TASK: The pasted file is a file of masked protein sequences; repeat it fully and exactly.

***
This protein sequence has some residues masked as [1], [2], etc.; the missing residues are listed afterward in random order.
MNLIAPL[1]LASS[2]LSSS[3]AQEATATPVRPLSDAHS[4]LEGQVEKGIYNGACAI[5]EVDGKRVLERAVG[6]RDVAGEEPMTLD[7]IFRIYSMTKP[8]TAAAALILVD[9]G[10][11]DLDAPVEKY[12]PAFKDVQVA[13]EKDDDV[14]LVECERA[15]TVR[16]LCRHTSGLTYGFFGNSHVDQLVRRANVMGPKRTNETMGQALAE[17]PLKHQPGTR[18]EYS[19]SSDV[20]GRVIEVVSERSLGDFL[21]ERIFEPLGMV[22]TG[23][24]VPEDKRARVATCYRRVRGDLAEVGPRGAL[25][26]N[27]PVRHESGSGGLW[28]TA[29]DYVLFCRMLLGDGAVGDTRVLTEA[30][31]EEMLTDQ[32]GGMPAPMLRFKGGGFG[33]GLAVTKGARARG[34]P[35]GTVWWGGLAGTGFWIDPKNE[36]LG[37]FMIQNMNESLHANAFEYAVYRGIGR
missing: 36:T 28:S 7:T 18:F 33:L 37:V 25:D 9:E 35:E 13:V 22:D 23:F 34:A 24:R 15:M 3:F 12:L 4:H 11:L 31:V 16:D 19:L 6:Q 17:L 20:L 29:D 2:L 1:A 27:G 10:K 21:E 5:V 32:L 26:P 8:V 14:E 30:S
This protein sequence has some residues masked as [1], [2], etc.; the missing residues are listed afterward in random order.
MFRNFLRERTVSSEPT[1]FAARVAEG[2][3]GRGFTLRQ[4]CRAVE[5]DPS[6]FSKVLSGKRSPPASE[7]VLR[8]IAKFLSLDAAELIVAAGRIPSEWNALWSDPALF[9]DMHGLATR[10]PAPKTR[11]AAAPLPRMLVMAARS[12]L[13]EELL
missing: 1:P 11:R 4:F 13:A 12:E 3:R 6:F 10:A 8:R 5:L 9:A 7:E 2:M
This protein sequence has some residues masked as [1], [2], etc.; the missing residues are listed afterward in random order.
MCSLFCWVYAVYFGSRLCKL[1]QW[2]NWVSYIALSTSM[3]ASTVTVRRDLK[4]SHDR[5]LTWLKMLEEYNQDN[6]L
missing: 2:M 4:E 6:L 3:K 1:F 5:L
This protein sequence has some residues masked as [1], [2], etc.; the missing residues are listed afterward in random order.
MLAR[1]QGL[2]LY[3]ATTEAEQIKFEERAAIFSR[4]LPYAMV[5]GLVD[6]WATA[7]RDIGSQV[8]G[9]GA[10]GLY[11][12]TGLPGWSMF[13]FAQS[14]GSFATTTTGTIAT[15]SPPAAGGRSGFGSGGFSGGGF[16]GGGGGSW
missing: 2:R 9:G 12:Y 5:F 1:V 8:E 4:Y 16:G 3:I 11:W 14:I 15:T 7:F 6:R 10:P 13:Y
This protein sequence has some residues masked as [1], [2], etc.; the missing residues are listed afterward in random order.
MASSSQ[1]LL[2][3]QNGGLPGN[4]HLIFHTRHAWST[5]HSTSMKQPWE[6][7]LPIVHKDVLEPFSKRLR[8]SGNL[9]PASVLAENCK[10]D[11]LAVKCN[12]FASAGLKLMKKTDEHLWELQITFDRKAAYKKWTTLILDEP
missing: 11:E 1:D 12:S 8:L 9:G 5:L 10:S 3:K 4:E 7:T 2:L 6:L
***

This protein sequence has some residues masked as [1], [2], etc.; the missing residues are listed afterward in random order.
MNLIAPL[1]LASS[2]LSSS[3]AQEATATPVRPLSDAHS[4]LEGQVEKGIYNGACAI[5]EVDGKRVLERAVG[6]RDVAGEEPMTLD[7]IFRIYSMTKP[8]TAAAALILVD[9]G[10][11]DLDAPVEKY[12]PAFKDVQVA[13]EKDDDV[14]LVECERA[15]TVR[16]LCRHTSGLTYGFFGNSHVDQLVRRANVMGPKRTNETMGQALAE[17]PLKHQPGTR[18]EYS[19]SSDV[20]GRVIEVVSERSLGDFL[21]ERIFEPLGMV[22]TG[23][24]VPEDKRARVATCYRRVRGDLAEVGPRGAL[25][26]N[27]PVRHESGSGGLW[28]TA[29]DYVLFCRMLLGDGAVGDTRVLTEA[30][31]EEMLTDQ[32]GGMPAPMLRFKGGGFG[33]GLAVTKGARARG[34]P[35]GTVWWGGLAGTGFWIDPKNE[36]LG[37]FMIQNMNESLHANAFEYAVYRGIGR
missing: 36:T 28:S 7:T 18:F 33:L 37:V 25:D 9:E 35:E 13:V 22:D 23:F 34:A 24:R 15:M 3:F 12:L 4:H 11:L 31:V 16:D 19:L 6:Q 17:L 20:L 29:D 2:L 1:A 27:G 10:K 21:E 5:V 32:L 26:P 8:V 14:E 30:S
This protein sequence has some residues masked as [1], [2], etc.; the missing residues are listed afterward in random order.
MFRNFLRERTVSSEPT[1]FAARVAEG[2][3]GRGFTLRQ[4]CRAVE[5]DPS[6]FSKVLSGKRSPPASE[7]VLR[8]IAKFLSLDAAELIVAAGRIPSEWNALWSDPALF[9]DMHGLATR[10]PAPKTR[11]AAAPLPRMLVMAARS[12]L[13]EELL
missing: 1:P 11:R 4:F 13:A 12:E 3:R 6:F 10:A 8:R 5:L 9:A 7:E 2:M
This protein sequence has some residues masked as [1], [2], etc.; the missing residues are listed afterward in random order.
MCSLFCWVYAVYFGSRLCKL[1]QW[2]NWVSYIALSTSM[3]ASTVTVRRDLK[4]SHDR[5]LTWLKMLEEYNQDN[6]L
missing: 2:M 4:E 6:L 3:K 1:F 5:L
This protein sequence has some residues masked as [1], [2], etc.; the missing residues are listed afterward in random order.
MLAR[1]QGL[2]LY[3]ATTEAEQIKFEERAAIFSR[4]LPYAMV[5]GLVD[6]WATA[7]RDIGSQV[8]G[9]GA[10]GLY[11][12]TGLPGWSMF[13]FAQS[14]GSFATTTTGTIAT[15]SPPAAGGRSGFGSGGFSGGGF[16]GGGGGSW
missing: 2:R 9:G 12:Y 5:F 1:V 8:E 4:Y 16:G 3:I 11:W 14:I 15:T 7:F 6:R 10:P 13:Y
This protein sequence has some residues masked as [1], [2], etc.; the missing residues are listed afterward in random order.
MASSSQ[1]LL[2][3]QNGGLPGN[4]HLIFHTRHAWST[5]HSTSMKQPWE[6][7]LPIVHKDVLEPFSKRLR[8]SGNL[9]PASVLAENCK[10]D[11]LAVKCN[12]FASAGLKLMKKTDEHLWELQITFDRKAAYKKWTTLILDEP
missing: 11:E 1:D 12:S 8:L 9:G 5:L 10:S 3:K 4:E 7:T 2:L 6:L